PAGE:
As a client, if you knew that a better brief would lead to a better pitch, would you invest the time?
Of course you would (if you could). It’s a question that the Healthcare Communications Association (HCA) – the independent, UK healthcare members-only organisation – recently explored with stakeholders from procurement, marketing, medical affairs and agencies as it set about relaunching its Pitching Code of Conduct.
Aurora has more than a passing interest in the topic and our CEO even helped draft the original code a decade ago. So, based on our own experiences and the recommendations of the code, here are five ways to ensure you create a brief that will lead to a successful communication campaign.
1. Go to the top from the off
A couple of years back, we pulled together a breezy 115-slide deck with contributions from a dozen team members to accommodate a two-week proposal deadline. Then came a follow-up brief, offering three working days and a weekend to prepare. The client was itching to get going. They loved our ideas. And then silence. Weeks of radio silence until an email arrived. The proposal was on hold.
Sound familiar? What had happened here was that senior decision makers were excluded from the original development of the brief and had now said, “No”. The budget had not been discussed with them in the first place, let alone signed off.
2. Grant agencies access
What is the point of any pitch if the creative is based on incorrect assumptions? Ahead of sending out a brief, time needs to be ring-fenced for agencies to privately discuss aspects that are specific to their proposed strategy and programme (the HCA recommends a minimum of three weeks, brief-to-pitch, or early submission).
And there needs to be a commitment to ensure agency access to the most senior decision maker pre-pitch and their attendance at the pitch. Without their buy-in, briefs inevitably fall by the wayside. All too often RFPs are circulated – indeed, pitches are won, only for the agency to be told that key aspects of the programme will not proceed, wasting resources, damaging relationships and putting the proposed strategy at risk with a piecemeal approach.
3. Think about measurement from the start
What’s the change you want to see? Clients need to be crystal clear as only then can agencies put in place SMART objectives, evaluation methodology and criteria, and strategies that clearly relate to objectives. Look for agencies with robust measurement processes, such as Aurora, which has been recognised by the PRCA as an accredited “measurement champion” for Acumen – our healthcare measurement framework combining tools from the International Association for Measurement and Evaluation of Communication (AMEC) and the government.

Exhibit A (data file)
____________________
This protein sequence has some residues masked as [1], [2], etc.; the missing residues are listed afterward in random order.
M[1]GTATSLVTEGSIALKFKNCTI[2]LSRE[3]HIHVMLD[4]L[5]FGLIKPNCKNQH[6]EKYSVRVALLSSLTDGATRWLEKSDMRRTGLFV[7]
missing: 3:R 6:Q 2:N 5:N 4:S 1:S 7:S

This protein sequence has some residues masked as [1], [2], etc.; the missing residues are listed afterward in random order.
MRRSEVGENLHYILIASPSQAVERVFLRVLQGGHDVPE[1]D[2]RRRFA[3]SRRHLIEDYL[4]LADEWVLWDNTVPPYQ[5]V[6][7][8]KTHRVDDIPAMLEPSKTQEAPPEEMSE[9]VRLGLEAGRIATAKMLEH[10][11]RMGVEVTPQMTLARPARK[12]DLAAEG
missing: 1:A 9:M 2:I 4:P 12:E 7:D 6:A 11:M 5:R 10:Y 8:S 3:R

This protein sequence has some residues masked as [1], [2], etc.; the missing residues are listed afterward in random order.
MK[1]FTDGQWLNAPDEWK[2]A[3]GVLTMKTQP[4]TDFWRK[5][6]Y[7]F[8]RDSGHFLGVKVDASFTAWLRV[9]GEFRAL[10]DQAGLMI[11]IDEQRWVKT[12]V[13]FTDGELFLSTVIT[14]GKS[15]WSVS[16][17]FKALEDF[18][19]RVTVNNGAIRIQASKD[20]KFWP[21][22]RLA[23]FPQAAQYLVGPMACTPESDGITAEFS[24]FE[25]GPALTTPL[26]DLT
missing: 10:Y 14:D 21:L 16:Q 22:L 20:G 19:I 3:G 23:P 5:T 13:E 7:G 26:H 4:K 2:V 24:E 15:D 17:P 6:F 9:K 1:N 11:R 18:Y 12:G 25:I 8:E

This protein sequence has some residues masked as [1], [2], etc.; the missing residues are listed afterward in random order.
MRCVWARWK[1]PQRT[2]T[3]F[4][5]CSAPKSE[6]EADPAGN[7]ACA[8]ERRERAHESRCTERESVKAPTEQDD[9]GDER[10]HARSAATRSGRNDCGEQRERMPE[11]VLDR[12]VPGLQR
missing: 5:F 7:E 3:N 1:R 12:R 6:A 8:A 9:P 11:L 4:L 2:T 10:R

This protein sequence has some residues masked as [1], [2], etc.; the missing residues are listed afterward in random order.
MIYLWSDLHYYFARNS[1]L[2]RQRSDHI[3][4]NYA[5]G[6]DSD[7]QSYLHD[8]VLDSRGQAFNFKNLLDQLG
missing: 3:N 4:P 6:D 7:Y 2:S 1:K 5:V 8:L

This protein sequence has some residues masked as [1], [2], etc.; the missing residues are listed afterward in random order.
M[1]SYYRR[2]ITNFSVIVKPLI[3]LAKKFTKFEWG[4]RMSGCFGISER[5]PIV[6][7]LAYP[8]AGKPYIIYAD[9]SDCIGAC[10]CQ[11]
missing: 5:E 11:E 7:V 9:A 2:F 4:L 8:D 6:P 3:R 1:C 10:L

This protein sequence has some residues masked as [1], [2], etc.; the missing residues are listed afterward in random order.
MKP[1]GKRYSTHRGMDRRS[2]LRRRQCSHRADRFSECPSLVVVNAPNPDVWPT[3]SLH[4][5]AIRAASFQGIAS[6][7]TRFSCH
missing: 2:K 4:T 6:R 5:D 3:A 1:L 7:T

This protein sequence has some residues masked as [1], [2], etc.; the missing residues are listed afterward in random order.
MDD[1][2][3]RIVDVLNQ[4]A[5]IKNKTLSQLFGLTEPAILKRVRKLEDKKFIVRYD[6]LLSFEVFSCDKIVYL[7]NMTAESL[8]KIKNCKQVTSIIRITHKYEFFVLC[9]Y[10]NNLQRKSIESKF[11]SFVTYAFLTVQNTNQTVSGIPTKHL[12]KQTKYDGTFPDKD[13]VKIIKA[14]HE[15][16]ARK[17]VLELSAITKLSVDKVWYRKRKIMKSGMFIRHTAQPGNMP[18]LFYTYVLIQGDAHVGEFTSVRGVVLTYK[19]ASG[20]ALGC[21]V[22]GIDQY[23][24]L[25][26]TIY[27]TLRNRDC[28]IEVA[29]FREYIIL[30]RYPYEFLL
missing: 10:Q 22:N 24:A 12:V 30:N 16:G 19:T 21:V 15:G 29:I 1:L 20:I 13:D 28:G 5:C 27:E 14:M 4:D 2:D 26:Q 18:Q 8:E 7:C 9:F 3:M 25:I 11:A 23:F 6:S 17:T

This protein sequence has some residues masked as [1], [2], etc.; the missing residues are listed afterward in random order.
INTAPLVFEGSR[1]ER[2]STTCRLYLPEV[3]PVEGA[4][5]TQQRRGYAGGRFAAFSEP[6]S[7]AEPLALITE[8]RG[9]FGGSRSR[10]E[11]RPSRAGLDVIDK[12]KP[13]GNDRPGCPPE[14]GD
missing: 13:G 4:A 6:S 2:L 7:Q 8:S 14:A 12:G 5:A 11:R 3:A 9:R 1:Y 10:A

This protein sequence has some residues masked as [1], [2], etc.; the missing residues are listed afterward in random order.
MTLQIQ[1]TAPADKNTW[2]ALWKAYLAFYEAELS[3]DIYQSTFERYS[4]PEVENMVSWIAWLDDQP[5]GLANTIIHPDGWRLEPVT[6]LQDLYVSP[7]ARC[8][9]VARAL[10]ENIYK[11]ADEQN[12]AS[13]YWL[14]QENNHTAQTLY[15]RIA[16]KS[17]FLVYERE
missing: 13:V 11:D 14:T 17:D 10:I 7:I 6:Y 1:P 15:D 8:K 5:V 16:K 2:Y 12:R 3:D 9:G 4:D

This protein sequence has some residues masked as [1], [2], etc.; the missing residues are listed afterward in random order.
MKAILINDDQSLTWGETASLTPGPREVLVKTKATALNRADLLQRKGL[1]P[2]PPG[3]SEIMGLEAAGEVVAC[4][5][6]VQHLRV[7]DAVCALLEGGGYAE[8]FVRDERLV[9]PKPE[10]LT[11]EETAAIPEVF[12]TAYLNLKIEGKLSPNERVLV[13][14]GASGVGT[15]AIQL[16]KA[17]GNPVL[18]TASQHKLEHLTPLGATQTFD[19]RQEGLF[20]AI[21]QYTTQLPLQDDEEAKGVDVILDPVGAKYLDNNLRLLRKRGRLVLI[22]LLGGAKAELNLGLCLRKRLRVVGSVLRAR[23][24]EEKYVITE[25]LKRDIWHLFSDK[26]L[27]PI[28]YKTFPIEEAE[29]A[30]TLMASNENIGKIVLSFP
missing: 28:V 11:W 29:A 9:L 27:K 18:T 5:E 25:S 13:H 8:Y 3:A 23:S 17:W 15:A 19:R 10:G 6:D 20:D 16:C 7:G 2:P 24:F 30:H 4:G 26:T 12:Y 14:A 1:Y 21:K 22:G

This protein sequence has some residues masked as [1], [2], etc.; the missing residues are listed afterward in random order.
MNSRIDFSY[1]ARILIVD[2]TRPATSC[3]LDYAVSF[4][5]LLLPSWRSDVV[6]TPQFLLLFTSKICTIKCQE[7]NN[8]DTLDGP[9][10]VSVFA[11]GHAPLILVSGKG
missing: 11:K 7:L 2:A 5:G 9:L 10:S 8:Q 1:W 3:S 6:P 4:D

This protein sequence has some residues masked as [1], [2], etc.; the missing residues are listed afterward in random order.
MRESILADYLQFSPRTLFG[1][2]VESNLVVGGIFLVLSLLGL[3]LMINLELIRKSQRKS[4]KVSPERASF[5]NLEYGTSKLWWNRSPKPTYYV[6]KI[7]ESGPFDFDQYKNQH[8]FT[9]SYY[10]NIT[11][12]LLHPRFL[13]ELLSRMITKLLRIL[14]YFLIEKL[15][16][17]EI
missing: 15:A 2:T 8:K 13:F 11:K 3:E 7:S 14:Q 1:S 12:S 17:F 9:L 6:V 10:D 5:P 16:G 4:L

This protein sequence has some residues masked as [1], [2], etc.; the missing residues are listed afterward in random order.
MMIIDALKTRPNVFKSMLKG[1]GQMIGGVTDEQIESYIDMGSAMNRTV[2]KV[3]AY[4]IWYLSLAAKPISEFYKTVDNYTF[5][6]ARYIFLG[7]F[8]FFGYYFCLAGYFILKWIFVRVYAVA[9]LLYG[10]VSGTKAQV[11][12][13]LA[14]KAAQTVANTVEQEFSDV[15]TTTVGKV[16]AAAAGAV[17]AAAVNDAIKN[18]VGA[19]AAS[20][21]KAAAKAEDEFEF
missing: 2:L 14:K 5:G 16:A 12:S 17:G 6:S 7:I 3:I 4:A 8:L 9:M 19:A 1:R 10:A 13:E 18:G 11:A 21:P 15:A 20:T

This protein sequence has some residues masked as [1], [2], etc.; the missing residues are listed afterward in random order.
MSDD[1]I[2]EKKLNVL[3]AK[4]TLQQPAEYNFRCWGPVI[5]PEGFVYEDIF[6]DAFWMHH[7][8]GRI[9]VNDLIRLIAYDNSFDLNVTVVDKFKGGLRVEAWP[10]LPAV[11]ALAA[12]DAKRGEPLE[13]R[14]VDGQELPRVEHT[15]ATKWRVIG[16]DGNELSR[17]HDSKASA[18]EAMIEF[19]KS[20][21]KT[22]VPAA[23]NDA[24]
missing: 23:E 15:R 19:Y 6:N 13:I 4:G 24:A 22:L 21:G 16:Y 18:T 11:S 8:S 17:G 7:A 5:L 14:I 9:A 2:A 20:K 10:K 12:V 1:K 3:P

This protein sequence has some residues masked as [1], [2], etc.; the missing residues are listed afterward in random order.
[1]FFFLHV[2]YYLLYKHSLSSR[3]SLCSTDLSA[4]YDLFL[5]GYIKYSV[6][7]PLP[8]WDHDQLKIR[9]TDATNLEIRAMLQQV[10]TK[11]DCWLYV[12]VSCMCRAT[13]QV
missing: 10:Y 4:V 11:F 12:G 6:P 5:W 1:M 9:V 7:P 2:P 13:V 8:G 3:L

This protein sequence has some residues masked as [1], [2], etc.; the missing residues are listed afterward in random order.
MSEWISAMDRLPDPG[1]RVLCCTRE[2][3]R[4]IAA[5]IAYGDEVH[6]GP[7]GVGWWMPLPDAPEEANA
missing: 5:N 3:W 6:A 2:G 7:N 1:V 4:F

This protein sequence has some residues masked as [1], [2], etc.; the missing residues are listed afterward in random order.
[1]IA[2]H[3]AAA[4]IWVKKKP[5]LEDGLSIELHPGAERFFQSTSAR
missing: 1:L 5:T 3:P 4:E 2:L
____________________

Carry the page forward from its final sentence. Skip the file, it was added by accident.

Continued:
4. Identify the genuine need
Which brings me to the HCA Code of Conduct first commandment: to “only pitch when we have a genuine requirement for agency support and internal stakeholder commitment to the programme in terms of funding and feasibility”.
5. Bring in an agency to support
Time can be the enemy. It takes senior access and significant head space to write a tight brief that aligns to a strategy. And yet it’s common practice to prescribe solutions without first fully and accurately identifying the problem.
How can we help?
In recent years, we’ve seen requests for proposals (RFPs) accompanied by shorter and shorter response timelines. Sure, the pressure is on in the healthcare industry to deliver, but the potential for good, if not great work increases considerably where due consideration is given to the brief, and an appropriate amount of time is allocated for an agency to pause, reflect and respond.
That’s where we can help. By coming in early, we can work with your team to bring the perspective and the insights that give focus to a brief as well as the desired outcomes. The result of a better brief is that the right work is delivered faster at a lower cost. Get in touch if you’d like us to help with the strategic thinking!